“Cannabis Leaves” Design on Woodleigh HDB Block Are Actually Maple Leaves


Have you heard? You can now get an HDB flat on Cloud 9.

Yes, you read that right. Literally, cloud 9—an HDB block with “cannabis leaves” as the flat’s design.

“Cannabis Leaves” Design Spotted on Woodleigh HDB Block 

In September 2022, images of several HDB flats made their rounds on social media after Singaporeans realised that the exterior design resembled cannabis leaves.

Don’t believe us? See for yourself.

Image: Reddit (pixdam)

We’re pretty sure someone got fired. Anyway, we’re also willing to bet that this is Block 420.

As it turns out, these pictures are of flats from the Woodleigh Glen Build-To-Order (BTO) housing project located a 4-minute walk from Woodleigh MRT station. The project was completed just last year.

Once residents started moving into the flats, the quirky design caught the eyes of several, sparking discussion about whether the design depicted cannabis leaves.


Perhaps slapping orchid motifs onto every HDB’s exterior is the better way to go. It’s foolproof.

Flat Design Meant to Show Maple Leaves to Reflect Woodleigh’s History

However, the flat’s design was not intended to resemble cannabis leaves. And no, the design isn’t supposed to be kangkong either.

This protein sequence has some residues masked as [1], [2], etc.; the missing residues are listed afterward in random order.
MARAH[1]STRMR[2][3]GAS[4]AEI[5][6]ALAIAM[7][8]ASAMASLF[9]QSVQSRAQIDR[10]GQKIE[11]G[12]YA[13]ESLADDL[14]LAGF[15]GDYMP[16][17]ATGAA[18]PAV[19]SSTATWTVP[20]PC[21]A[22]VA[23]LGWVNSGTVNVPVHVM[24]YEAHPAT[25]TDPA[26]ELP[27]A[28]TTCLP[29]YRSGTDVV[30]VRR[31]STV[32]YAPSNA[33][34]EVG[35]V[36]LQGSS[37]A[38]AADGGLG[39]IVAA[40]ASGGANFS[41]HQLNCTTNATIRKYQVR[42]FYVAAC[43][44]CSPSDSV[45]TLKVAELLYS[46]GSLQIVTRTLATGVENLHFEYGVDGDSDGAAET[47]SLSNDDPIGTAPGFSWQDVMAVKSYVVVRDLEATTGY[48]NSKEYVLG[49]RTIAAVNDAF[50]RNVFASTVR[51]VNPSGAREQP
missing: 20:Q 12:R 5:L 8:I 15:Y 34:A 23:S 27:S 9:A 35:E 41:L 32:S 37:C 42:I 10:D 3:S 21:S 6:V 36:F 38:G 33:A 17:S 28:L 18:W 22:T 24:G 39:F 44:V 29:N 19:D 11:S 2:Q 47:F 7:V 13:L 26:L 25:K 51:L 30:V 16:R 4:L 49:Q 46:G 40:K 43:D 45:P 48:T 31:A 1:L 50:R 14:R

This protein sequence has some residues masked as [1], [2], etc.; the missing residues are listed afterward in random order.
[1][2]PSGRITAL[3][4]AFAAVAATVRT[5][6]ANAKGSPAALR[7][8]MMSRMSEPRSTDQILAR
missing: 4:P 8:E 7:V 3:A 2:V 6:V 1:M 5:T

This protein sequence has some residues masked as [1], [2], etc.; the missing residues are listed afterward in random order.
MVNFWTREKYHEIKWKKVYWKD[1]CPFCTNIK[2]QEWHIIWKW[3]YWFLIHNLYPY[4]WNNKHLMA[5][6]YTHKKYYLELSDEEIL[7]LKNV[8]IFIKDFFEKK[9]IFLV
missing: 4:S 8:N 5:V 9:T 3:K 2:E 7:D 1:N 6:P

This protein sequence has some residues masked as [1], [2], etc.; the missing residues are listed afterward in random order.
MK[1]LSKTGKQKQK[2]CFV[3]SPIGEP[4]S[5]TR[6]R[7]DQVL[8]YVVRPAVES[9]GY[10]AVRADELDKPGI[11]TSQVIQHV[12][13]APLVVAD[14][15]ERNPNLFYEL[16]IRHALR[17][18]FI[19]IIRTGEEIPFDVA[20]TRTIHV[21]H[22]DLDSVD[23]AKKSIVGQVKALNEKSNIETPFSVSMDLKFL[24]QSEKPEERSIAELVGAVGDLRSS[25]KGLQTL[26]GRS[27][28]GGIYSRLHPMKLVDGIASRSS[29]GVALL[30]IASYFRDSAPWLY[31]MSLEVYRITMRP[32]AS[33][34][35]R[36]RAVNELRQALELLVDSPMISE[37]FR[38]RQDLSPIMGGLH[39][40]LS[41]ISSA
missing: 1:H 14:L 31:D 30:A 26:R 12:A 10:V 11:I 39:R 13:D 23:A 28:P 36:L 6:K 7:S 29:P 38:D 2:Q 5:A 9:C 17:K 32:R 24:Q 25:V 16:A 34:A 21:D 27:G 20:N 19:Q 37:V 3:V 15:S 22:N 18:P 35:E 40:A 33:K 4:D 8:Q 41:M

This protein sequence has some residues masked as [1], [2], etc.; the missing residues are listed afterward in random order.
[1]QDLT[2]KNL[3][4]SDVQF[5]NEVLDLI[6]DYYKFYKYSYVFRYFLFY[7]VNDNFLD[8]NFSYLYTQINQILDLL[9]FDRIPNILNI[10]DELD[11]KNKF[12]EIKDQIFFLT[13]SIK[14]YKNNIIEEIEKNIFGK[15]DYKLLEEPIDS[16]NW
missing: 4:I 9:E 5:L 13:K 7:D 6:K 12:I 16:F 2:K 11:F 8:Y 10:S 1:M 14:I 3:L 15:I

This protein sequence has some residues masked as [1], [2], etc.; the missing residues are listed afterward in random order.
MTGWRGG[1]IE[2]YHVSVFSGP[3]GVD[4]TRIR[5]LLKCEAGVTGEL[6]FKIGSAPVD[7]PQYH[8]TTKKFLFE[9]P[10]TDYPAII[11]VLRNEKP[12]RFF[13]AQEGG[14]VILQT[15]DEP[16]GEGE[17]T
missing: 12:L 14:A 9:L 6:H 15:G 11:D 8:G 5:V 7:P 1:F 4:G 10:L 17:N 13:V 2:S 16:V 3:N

The official answer is that the flat’s design was meant to show maple leaves.

According to Lianhe Zaobao, signs have since been put up at the carpark in Woodleigh Glen explaining the flat’s design and how the maple leaf motif relates to the area’s history.


While it is tempting to say that the flat’s design is the way it is to pay tribute to “high” rise buildings, the flat’s design actually pays homage to the former Alkaff Lake Gardens located where the HDB blocks are currently built on.

Apparently, there used to be maple trees grown in the garden, which explains why the maple leaf motif was adopted for the flats’ exterior design.

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However, according to residents interviewed by Lianhe Zaobao, many did not realise that the flat’s design resembled cannabis leaves until netizens suggested so. Others only realised after seeing the recent explanatory sign put up by the authorities.

Regardless, authorities have started painting the original yellow and grey panels orange and red instead. Presumably, this is meant to signal that the flat’s design is meant to reflect maple leaves and not cannabis leaves.

Image: Lianhe Zaobao

So this is where our tax money is going.

When asked to respond to the controversy, Tiah Nan Chuan, the director of cross-disciplinary design practice FARM, shared that while the intention behind the flat’s design is unclear, the flats’ designers likely did not anticipate such a problem.

Nonetheless, Mr Tiah noted that given how prominent the design of the flat’s exterior is and how the design is likely to be permanent, the designers should have been more sensitive about their design choices for the Woodleigh Glen flats.

However, this doesn’t mean a maple leaf design should be banned altogether. Doing so would be equivalent to banning flour merely because it resembled cocaine—it’s too extreme.

Instead, Mr Tiah means that designers should give more thought to their design, considering the location’s history and environment alongside other vital considerations.

So, do you have any friends staying in the Woodleigh Glen flats? If yes, I guess you could say you have friends in high places.


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